Flat Mountain
       Horse & Cattle Ranch
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Name:           Flat Mountain Horse &

                      Cattle Ranch

Address:       John and Ann Babin

                      168 Bouchard Road

                      St. Agatha, Maine  04772

Phone:           207-543-9341


Email:            annbabin7@gmail.com

Products and Services:



-horses for sale

-horse-drawn covered wagon rides either

around the farm or off-site

What Makes Flat Mountain Horse & Cattle Ranch Unique?

When people discuss “The County” (the area in Maine that makes up Aroostook County) there usually are references to its exceptional natural beauty, the friendliness of the people, the extensive farmland,  its rich history, and its distant location from many areas in the state.  A visit to John and Ann Babin’s Flat Mountain Horse and Cattle Ranch in St. Agatha is a great example of aligning well with the common characteristics of the region.  Like so many of the farms in “The County,” the Flat Mountain Horse and Cattle Ranch is truly quite special in its own particular way.

Although John hailed from Fort Kent,  and Ann was from Frenchville, a common love for horses brought them together.  In 2001, they purchased the old farmhouse on Bouchard Road (formerly called the Fourth Row).  The house was in very poor condition, but they knew that the ninety acres surrounding it was a perfect spot to establish a horse and cattle ranch.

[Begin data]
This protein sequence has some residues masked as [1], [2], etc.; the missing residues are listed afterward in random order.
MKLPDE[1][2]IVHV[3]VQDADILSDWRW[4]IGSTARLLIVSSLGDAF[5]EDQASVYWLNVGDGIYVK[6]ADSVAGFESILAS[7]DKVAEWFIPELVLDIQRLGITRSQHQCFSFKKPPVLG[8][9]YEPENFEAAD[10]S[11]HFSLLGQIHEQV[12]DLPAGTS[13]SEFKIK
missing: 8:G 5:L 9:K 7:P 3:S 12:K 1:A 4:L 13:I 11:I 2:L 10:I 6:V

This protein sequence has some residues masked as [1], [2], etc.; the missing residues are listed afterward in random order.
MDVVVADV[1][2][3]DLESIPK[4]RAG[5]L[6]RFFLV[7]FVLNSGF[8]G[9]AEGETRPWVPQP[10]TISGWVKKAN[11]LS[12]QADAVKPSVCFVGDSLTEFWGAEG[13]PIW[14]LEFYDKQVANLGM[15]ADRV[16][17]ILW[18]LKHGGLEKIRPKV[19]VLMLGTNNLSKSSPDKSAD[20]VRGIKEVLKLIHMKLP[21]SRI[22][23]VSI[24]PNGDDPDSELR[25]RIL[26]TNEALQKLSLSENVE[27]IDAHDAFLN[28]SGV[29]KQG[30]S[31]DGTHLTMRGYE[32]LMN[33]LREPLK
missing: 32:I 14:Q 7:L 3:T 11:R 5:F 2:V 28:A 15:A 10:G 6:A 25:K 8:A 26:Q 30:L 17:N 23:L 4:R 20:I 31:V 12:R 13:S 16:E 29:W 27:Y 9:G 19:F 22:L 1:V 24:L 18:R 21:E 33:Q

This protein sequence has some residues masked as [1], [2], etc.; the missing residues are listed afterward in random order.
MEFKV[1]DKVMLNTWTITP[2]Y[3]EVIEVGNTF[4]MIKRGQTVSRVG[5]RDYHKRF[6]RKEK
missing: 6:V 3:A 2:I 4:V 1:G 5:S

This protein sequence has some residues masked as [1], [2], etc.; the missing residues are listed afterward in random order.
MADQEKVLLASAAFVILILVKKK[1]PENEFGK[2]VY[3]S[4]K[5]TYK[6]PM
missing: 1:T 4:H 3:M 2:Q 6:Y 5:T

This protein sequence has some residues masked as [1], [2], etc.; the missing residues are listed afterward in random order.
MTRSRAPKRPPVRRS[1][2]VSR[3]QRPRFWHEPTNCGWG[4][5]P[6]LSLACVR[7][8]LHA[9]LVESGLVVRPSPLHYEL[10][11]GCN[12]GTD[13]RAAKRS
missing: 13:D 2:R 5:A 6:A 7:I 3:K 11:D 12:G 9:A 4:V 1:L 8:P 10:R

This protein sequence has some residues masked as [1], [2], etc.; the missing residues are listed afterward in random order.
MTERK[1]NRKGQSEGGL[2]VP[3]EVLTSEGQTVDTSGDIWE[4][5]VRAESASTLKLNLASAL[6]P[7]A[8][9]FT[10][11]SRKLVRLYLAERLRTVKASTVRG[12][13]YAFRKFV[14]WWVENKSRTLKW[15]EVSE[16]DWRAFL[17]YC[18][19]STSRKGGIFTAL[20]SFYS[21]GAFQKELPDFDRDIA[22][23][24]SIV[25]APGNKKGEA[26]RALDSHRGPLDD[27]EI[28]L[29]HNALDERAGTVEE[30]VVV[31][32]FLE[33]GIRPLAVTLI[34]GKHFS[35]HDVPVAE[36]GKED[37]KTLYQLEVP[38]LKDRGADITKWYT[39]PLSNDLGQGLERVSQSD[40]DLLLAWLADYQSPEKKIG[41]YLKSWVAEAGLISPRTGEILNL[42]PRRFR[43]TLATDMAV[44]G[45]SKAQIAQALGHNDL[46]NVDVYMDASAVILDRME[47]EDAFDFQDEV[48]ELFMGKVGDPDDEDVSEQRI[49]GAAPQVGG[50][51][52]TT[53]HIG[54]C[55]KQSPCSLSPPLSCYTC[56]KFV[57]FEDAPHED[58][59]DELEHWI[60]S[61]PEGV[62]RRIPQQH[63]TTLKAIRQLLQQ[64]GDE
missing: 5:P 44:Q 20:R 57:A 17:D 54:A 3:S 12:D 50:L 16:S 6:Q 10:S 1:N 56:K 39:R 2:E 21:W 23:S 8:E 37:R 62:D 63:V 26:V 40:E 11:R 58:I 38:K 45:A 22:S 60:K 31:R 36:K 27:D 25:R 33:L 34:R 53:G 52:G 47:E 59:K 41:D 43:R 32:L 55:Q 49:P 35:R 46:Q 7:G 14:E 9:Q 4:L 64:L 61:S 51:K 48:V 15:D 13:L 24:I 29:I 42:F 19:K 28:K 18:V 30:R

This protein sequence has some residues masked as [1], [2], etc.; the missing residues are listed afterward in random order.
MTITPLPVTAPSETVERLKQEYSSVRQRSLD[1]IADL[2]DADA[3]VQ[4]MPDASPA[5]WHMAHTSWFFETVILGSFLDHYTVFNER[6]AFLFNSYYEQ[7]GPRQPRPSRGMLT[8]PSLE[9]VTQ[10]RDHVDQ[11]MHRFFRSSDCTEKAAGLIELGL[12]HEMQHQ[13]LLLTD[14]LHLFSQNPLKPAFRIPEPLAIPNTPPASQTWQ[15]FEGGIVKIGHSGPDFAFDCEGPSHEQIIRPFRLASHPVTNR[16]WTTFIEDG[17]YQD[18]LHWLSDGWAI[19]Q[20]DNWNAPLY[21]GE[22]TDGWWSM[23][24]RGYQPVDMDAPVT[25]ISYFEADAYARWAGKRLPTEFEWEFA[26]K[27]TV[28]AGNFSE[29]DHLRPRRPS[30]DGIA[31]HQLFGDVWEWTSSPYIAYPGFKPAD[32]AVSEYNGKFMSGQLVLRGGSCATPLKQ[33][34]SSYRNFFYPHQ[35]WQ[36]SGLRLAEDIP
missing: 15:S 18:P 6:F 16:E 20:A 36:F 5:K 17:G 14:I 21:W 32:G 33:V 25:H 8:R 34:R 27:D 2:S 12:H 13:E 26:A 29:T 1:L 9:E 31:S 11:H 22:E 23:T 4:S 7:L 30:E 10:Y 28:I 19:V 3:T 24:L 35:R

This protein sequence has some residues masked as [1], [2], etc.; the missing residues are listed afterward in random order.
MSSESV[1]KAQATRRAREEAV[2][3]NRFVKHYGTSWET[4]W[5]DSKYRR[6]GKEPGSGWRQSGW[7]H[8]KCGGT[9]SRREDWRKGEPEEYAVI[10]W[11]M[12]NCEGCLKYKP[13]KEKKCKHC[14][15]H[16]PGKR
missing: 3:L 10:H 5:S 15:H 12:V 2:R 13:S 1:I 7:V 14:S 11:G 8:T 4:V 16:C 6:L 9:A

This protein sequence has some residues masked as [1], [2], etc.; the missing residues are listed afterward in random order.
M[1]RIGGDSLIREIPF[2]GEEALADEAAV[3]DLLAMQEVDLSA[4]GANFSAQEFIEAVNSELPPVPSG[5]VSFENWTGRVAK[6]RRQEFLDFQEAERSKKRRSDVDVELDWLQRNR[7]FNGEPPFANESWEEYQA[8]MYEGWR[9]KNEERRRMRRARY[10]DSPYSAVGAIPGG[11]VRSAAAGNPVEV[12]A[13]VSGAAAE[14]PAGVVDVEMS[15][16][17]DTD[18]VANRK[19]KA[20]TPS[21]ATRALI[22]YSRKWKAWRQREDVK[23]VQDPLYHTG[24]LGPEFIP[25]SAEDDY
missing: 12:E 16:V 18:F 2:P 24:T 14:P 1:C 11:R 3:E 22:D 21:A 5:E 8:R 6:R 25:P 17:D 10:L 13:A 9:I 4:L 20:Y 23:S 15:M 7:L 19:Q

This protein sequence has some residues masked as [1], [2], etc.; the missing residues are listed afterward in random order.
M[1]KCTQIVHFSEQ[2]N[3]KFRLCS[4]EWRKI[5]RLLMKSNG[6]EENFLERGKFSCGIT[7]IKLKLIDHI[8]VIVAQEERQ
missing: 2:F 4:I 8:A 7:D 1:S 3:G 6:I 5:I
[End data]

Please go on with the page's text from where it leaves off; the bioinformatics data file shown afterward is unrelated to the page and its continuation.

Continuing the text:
At the present time, the Babins are caring for sixteen horses.  They have two teams of horses including a team of spotted draft horses and another pair of Belgians.  They also are home to Paints and ponies.  Some of their horses are old and the Babins simply wish to give them a good home.  Four or five of the horses are used for pleasure riding.  The Babins often have horses for sale.

In the past Ann used to conduct many horse training clinics.  She still helps train horses on occasion.  She is the President of the Acadian Trailriders Association and she has been working with other pleasure riders to plan a two-week trail ride across Maine, New Brunswick, and Quebec.  She presently is working as an educational technician at the local elementary school.

John and Ann have both dedicated a great deal of time making improvements at their farm.  The old farmhouse that they purchased proved to be too costly to renovate. They lived in it from 2001 until 2012. During the last three years of residing there, they were busy building a new house on a much more highly-elevated section of their land.

John had to build a road to the new location and they harvested all the wood used in the building.  A solar system with generators as back-up is the Babin’s source of power.  The design of the two-and-a-half story house incorporated massive timber beams, a high cathedral ceiling and an abundance of large glass windows to enjoy the spectacular views of the surrounding farmland and mountains and vistas of Eagle Lake, Square Lake, and Cross Lake.

John is skilled in many trades beyond the construction of buildings and houses.  He built the beautiful covered wagon that accommodates between twelve to fourteen passengers.  John and Ann conduct horse-driven wagon rides around their farm for various groups.  They also bring the covered wagon to weddings, special events, and parades that take place off the farm.  On the day that Unique Maine Farms visited the Babins they were hosting a group of teachers from the Marshall Islands.  The outing was planned by Ellia Sablan-Zebedy, the Dean of Enrollment Management at the University of Maine at Fort Kent. The teachers enjoyed taking a ride in the covered wagon and touring the farm.  Ellia very kindly shared some

reflections of the field trip to the Babin’s farm and the program that the teachers were studying and they can be accessed on a webpage included in this profile.